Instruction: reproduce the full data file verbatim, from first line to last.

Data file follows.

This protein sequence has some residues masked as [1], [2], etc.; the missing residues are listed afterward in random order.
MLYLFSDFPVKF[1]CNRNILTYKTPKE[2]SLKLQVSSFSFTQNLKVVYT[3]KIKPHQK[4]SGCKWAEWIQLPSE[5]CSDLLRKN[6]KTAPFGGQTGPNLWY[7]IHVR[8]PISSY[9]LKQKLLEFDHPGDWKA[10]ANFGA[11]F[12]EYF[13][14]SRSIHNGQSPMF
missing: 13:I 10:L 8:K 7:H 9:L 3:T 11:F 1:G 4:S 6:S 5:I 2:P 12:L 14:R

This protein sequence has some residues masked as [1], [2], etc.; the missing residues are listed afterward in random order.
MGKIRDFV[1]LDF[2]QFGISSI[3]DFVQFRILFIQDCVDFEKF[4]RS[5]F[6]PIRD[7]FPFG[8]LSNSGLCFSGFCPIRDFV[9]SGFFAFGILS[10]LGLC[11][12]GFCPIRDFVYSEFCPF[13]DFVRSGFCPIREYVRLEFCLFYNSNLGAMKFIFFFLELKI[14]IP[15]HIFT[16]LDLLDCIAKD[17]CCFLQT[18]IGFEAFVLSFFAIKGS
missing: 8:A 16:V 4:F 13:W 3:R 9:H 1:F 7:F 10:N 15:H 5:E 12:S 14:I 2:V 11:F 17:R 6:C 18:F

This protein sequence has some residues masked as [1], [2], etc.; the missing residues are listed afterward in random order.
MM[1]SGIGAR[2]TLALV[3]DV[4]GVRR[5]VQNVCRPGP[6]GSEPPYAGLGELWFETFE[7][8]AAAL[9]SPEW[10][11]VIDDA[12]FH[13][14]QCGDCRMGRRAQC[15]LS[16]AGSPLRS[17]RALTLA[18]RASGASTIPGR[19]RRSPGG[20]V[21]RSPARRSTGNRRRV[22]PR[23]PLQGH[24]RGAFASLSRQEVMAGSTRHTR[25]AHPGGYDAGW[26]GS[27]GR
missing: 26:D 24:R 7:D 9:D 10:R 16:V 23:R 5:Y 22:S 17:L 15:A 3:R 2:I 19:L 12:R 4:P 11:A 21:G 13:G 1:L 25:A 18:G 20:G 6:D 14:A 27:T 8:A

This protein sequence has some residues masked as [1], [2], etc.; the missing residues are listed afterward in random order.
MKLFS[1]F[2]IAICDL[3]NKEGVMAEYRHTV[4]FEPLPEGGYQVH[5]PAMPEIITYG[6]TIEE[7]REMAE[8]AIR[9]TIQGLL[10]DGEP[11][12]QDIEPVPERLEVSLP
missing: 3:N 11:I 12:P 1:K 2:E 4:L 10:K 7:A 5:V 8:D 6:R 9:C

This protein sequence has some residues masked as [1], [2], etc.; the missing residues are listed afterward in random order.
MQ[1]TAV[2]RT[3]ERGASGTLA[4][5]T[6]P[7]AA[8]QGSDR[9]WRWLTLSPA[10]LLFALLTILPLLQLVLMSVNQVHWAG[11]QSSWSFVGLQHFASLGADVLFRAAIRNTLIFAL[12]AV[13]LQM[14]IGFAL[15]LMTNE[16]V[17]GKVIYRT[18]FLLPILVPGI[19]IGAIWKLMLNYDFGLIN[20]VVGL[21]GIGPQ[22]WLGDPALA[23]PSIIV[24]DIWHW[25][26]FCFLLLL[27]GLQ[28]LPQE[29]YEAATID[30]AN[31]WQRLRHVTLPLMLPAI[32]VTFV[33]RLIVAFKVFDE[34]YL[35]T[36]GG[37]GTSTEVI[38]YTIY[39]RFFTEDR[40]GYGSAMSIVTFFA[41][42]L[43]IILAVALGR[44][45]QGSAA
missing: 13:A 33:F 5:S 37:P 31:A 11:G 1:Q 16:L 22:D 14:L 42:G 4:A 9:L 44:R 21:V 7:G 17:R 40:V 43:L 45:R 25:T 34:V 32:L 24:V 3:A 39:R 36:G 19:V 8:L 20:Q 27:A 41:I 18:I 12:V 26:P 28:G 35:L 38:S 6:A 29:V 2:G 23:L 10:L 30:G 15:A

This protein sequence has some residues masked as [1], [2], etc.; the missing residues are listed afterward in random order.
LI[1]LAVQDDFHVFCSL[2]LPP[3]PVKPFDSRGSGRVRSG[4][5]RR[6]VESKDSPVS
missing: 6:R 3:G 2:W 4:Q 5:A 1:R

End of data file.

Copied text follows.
This protein sequence has some residues masked as [1], [2], etc.; the missing residues are listed afterward in random order.
MLYLFSDFPVKF[1]CNRNILTYKTPKE[2]SLKLQVSSFSFTQNLKVVYT[3]KIKPHQK[4]SGCKWAEWIQLPSE[5]CSDLLRKN[6]KTAPFGGQTGPNLWY[7]IHVR[8]PISSY[9]LKQKLLEFDHPGDWKA[10]ANFGA[11]F[12]EYF[13][14]SRSIHNGQSPMF
missing: 13:I 10:L 8:K 7:H 9:L 3:T 11:F 1:G 4:S 6:S 5:I 2:P 12:L 14:R

This protein sequence has some residues masked as [1], [2], etc.; the missing residues are listed afterward in random order.
MGKIRDFV[1]LDF[2]QFGISSI[3]DFVQFRILFIQDCVDFEKF[4]RS[5]F[6]PIRD[7]FPFG[8]LSNSGLCFSGFCPIRDFV[9]SGFFAFGILS[10]LGLC[11][12]GFCPIRDFVYSEFCPF[13]DFVRSGFCPIREYVRLEFCLFYNSNLGAMKFIFFFLELKI[14]IP[15]HIFT[16]LDLLDCIAKD[17]CCFLQT[18]IGFEAFVLSFFAIKGS
missing: 8:A 16:V 4:F 13:W 3:R 9:H 1:F 7:F 10:N 15:H 5:E 12:S 14:I 2:V 11:F 17:R 6:C 18:F

This protein sequence has some residues masked as [1], [2], etc.; the missing residues are listed afterward in random order.
MM[1]SGIGAR[2]TLALV[3]DV[4]GVRR[5]VQNVCRPGP[6]GSEPPYAGLGELWFETFE[7][8]AAAL[9]SPEW[10][11]VIDDA[12]FH[13][14]QCGDCRMGRRAQC[15]LS[16]AGSPLRS[17]RALTLA[18]RASGASTIPGR[19]RRSPGG[20]V[21]RSPARRSTGNRRRV[22]PR[23]PLQGH[24]RGAFASLSRQEVMAGSTRHTR[25]AHPGGYDAGW[26]GS[27]GR
missing: 26:D 24:R 7:D 9:D 10:R 16:V 23:R 5:Y 22:S 17:L 15:A 3:R 2:I 19:L 12:R 4:P 11:A 21:G 13:G 1:L 25:A 18:G 20:G 6:D 14:A 27:T 8:A

This protein sequence has some residues masked as [1], [2], etc.; the missing residues are listed afterward in random order.
MKLFS[1]F[2]IAICDL[3]NKEGVMAEYRHTV[4]FEPLPEGGYQVH[5]PAMPEIITYG[6]TIEE[7]REMAE[8]AIR[9]TIQGLL[10]DGEP[11][12]QDIEPVPERLEVSLP
missing: 3:N 11:I 12:P 1:K 2:E 4:L 10:K 7:A 5:V 8:D 6:R 9:C

This protein sequence has some residues masked as [1], [2], etc.; the missing residues are listed afterward in random order.
MQ[1]TAV[2]RT[3]ERGASGTLA[4][5]T[6]P[7]AA[8]QGSDR[9]WRWLTLSPA[10]LLFALLTILPLLQLVLMSVNQVHWAG[11]QSSWSFVGLQHFASLGADVLFRAAIRNTLIFAL[12]AV[13]LQM[14]IGFAL[15]LMTNE[16]V[17]GKVIYRT[18]FLLPILVPGI[19]IGAIWKLMLNYDFGLIN[20]VVGL[21]GIGPQ[22]WLGDPALA[23]PSIIV[24]DIWHW[25][26]FCFLLLL[27]GLQ[28]LPQE[29]YEAATID[30]AN[31]WQRLRHVTLPLMLPAI[32]VTFV[33]RLIVAFKVFDE[34]YL[35]T[36]GG[37]GTSTEVI[38]YTIY[39]RFFTEDR[40]GYGSAMSIVTFFA[41][42]L[43]IILAVALGR[44][45]QGSAA
missing: 13:A 33:F 5:S 37:P 31:A 11:G 1:Q 16:L 22:D 14:L 42:G 4:A 9:L 44:R 21:V 7:G 17:R 40:V 43:L 45:R 25:T 34:V 32:L 24:V 3:A 39:R 36:G 19:V 8:L 20:Q 27:A 41:I 18:I 12:V 26:P 28:G 35:L 38:S 6:A 29:V 2:G 23:L 10:L 30:G 15:A

This protein sequence has some residues masked as [1], [2], etc.; the missing residues are listed afterward in random order.
LI[1]LAVQDDFHVFCSL[2]LPP[3]PVKPFDSRGSGRVRSG[4][5]RR[6]VESKDSPVS
missing: 6:R 3:G 2:W 4:Q 5:A 1:R